The Japanese government will start requiring travelers arriving from the United States to self-quarantine for fourteen days, starting this week, in an effort to help slow the spread of the novel coronavirus. According to the Nikkei newspaper Prime Minister Abe is scheduled to announce the new immigration measure on March 23rd.
As of March 22nd, the number of cases in the United States topped 26,000, with an overnight increase of over 2,700 (source: Reuters) and doubling in the last two days. The rapid spread of the coronavirus in the United States is occurring even as more and more state and municipal authorities are issuing “stay-at-home” orders and requiring businesses to shut down. Currently, about one in four people in the U.S. are under “stay-at-home” directives. The United States has also closed its borders with Canada and Mexico to all but non-essential travel and has asked returnees and other travelers from Japan to self-quarantine for fourteen days.
According to the Japan National Tourism Organization, there were 1.72 million visitors from the United States in 2019, second only to neighboring China, South Korea, Taiwan, and Hong Kong.
As of June 2019, there were about 58,400 Americans living in Japan.
The U.S. and Japan also have strong political, economic, and military ties, and the self-quarantine requirement is expected to add to the economic disruption already occurring worldwide caused by the travel restrictions implemented by many countries.
Until the end of April
Japan’s self-quarantine requirement for travelers arriving from the United States will take effect within the week and last until the end of April. The government will ask people arriving from the U.S. to self-quarantine at home or in their hotel room and to refrain from using public transportation. Similar 14-day self-quarantine requirements have been issued in China, South Korea; European countries, including Britain, France and Germany; and Egypt and Iran.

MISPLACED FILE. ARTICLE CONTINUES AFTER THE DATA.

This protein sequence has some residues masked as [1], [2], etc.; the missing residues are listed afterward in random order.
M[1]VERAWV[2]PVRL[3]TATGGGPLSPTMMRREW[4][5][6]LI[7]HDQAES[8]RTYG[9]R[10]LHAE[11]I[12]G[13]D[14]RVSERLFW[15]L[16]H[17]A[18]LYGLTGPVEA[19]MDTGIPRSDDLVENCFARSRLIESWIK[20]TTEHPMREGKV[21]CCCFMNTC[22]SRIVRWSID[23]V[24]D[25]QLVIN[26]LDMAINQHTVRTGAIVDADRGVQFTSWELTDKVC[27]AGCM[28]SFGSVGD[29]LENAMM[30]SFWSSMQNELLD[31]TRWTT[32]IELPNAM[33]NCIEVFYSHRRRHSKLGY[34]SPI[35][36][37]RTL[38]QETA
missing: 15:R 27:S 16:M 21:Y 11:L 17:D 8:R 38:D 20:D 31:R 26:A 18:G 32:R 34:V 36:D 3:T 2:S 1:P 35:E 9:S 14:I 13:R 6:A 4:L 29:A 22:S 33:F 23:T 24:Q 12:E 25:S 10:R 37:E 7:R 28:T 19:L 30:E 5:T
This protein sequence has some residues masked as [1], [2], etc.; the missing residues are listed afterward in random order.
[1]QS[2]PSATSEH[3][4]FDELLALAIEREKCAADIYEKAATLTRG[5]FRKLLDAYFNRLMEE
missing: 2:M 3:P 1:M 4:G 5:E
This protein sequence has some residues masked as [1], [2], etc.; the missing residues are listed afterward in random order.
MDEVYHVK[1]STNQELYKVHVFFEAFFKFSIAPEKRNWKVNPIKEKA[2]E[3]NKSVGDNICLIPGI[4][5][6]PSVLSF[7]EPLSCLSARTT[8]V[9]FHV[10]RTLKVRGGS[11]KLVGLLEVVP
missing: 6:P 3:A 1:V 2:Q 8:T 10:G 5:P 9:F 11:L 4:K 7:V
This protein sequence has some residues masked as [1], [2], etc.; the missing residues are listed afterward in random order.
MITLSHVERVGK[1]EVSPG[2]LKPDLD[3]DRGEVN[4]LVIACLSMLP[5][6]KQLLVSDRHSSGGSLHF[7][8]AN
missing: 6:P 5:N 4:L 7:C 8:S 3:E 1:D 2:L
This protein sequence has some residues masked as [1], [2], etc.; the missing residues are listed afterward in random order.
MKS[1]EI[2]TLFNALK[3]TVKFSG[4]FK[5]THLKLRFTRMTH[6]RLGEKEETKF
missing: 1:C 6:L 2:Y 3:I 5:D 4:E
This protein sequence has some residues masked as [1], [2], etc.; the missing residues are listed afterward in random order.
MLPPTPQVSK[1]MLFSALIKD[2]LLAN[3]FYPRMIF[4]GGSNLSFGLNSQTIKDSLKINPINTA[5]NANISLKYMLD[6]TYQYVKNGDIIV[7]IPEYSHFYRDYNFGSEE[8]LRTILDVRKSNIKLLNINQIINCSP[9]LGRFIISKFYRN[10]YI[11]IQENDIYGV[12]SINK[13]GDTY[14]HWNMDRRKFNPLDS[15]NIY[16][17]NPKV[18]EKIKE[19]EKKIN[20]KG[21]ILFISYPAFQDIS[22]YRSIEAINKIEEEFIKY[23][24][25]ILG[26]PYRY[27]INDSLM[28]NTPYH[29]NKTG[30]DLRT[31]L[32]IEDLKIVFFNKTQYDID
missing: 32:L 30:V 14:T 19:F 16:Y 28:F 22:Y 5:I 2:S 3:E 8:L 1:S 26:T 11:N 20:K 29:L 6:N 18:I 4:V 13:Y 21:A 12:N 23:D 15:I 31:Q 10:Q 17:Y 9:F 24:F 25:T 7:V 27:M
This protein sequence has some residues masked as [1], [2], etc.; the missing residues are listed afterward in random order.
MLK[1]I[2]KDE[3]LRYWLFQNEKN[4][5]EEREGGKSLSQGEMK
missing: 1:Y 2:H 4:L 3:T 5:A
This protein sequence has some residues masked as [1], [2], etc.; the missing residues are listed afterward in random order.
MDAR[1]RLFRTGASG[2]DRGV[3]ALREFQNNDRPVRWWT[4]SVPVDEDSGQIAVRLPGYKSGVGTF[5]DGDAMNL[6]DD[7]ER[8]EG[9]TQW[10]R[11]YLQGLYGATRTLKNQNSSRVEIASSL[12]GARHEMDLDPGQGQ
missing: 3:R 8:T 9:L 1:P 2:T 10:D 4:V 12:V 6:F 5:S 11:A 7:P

On March 19th, the U.S. Department of State raised its global travel advisory for Americans to the highest level, Level 4: Do Not Travel. It advises U.S. citizens to avoid all international travel due to the global impact of COVID-19. The advisory warns that “If you choose to travel internationally, your travel plans may be severely disrupted, and you may be forced to remain outside of the United States for an indefinite timeframe.”
On March 22nd, the Japanese government raised its travel advisory for the United States to Level 2, advising its citizens to avoid non-essential travel to the U.S.
Lead image: April 11, 2019, people at the Arrival Lobby B in Narita International Airport, Chiba, Japan, iStock